Tuesday, March 30, 2010

My Hopes for the Large Hadron Collider

The gigantic Large Hadron Collider is finally up and running, smashing protons into each other at unprecedented energies. The goal is to learn more about the sub-atomic world, and thus about the universe.

Our models of sub-atomic physics are extremely useful but incomplete and mathematically messy. For example, in its simplest form, the "Standard Model" gives all particles a mass of 0; to account for the obvious fact that particles do have mass, physicists have conjured up the "Higgs field" and an as-yet unobserved particle called the "Higgs boson." Many physicists find the whole construction dubious. The most impressive recent attempt to make sense of the sub-atomic world, string theory, has grown more and more controversial as it remains unproved and untestable.

Observations by telescopes suggest even more problems with our models. Measurements of how galaxies interact show that most of the universe is made up of something we can't see, which we call Dark Matter. And they are moving in ways they shouldn't, perhaps impelled by a force we call "Dark Energy." These constructions are like the "eipcycles" astronomers dreamed up to make the observed behavior of planets fit into their earth-centered models of the universe; they are signs of ignorance, not understanding.

My hope for the Large Hadron Collider is that the first results will be something completely unexpected. I have a sense that sub-atomic physics has reached a dead end, or at least gotten mired in a deep bog. I think minor refinements to existing models will not get us out of the bog. Finding the Higgs boson, often offered as a major goal for the LHC, would, I think, only mire us more deeply, since it would confirm that our incomplete, messy model is correct on its own terms.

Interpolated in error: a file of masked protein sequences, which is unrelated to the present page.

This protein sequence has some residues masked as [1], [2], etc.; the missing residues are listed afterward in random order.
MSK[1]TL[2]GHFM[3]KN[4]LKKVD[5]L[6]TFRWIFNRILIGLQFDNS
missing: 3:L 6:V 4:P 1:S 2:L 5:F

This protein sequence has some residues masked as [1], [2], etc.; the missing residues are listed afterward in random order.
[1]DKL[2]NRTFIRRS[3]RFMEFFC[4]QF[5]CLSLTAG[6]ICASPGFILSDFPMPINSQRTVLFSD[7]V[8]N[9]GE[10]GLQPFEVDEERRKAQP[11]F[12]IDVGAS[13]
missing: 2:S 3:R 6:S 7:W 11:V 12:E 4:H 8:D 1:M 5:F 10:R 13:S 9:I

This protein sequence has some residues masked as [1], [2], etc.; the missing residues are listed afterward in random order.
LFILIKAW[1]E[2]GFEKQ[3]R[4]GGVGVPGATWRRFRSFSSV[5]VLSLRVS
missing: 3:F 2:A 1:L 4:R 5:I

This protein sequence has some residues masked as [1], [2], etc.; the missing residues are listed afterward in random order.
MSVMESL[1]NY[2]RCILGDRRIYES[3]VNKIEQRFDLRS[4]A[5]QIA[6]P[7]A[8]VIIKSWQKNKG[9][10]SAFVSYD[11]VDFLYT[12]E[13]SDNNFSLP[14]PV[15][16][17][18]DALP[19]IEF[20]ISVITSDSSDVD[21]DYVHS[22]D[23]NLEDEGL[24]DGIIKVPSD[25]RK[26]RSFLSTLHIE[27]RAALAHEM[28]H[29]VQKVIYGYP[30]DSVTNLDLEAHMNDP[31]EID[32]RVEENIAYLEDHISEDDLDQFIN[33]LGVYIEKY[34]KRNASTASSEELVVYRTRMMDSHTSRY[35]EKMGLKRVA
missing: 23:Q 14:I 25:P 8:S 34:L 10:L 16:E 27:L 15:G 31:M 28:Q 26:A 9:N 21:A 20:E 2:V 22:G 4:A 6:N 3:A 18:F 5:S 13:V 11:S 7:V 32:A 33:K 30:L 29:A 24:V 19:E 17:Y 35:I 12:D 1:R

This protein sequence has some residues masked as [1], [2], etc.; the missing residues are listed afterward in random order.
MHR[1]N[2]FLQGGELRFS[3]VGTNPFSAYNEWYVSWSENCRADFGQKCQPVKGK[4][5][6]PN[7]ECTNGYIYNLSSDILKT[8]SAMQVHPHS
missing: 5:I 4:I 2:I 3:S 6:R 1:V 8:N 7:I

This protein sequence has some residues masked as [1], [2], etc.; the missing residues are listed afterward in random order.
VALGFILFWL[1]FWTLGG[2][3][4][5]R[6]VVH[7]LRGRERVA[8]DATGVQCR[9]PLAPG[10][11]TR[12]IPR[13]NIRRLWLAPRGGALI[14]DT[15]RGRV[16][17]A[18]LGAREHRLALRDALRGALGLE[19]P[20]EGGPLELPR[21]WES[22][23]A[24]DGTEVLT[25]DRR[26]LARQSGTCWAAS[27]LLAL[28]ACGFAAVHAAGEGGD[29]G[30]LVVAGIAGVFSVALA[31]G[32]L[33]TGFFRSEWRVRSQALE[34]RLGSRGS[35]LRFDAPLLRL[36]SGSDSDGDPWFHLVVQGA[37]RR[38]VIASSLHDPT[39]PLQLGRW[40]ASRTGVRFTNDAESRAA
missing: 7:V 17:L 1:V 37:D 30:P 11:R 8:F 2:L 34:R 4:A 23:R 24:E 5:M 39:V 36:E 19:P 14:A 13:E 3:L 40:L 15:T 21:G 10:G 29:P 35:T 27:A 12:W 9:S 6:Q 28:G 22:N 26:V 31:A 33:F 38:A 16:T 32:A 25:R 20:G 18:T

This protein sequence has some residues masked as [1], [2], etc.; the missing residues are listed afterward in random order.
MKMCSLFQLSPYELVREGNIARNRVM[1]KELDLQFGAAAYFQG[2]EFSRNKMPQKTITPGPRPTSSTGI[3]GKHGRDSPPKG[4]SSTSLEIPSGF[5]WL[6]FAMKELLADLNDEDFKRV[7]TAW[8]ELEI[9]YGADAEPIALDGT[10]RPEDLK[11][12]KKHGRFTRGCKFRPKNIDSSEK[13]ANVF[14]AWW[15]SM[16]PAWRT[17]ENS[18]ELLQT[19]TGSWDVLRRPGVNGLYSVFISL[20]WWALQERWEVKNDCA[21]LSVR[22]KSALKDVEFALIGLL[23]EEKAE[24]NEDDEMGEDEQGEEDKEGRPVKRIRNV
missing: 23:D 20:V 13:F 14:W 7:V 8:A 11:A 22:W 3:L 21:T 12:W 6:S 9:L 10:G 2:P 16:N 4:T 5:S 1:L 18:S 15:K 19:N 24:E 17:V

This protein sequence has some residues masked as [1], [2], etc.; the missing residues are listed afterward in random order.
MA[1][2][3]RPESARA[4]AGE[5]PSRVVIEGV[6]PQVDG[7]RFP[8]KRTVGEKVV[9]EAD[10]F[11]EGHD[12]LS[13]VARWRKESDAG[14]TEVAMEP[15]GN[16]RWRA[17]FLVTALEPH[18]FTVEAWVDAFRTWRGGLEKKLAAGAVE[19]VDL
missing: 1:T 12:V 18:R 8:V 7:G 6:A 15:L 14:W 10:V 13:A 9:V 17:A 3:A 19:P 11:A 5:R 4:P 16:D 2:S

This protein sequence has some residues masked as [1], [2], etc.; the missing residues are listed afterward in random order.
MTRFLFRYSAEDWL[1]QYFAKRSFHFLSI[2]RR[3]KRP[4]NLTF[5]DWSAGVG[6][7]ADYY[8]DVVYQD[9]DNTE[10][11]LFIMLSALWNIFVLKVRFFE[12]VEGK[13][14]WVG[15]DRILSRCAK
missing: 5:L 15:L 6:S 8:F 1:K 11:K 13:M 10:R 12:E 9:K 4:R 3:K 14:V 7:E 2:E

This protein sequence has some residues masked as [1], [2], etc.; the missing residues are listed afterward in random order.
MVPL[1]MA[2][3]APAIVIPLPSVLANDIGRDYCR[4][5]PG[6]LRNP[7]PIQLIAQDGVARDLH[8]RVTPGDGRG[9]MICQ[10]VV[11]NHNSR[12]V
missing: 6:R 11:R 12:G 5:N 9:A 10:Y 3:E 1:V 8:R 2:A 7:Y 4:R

But a real surprise, a result that we cannot at first interpret, might open the way to real progress.

1 comment:

A. J. MacDonald, Jr said...

I doubt they will find the theoretical Higgs boson, but who knows. They've spent so much money now that they'd better find something right? I think science should concentrate on why matter/energy only takes 94 naturally occurring forms, rather than seeing what happens to matter/energy when we smash it to pieces.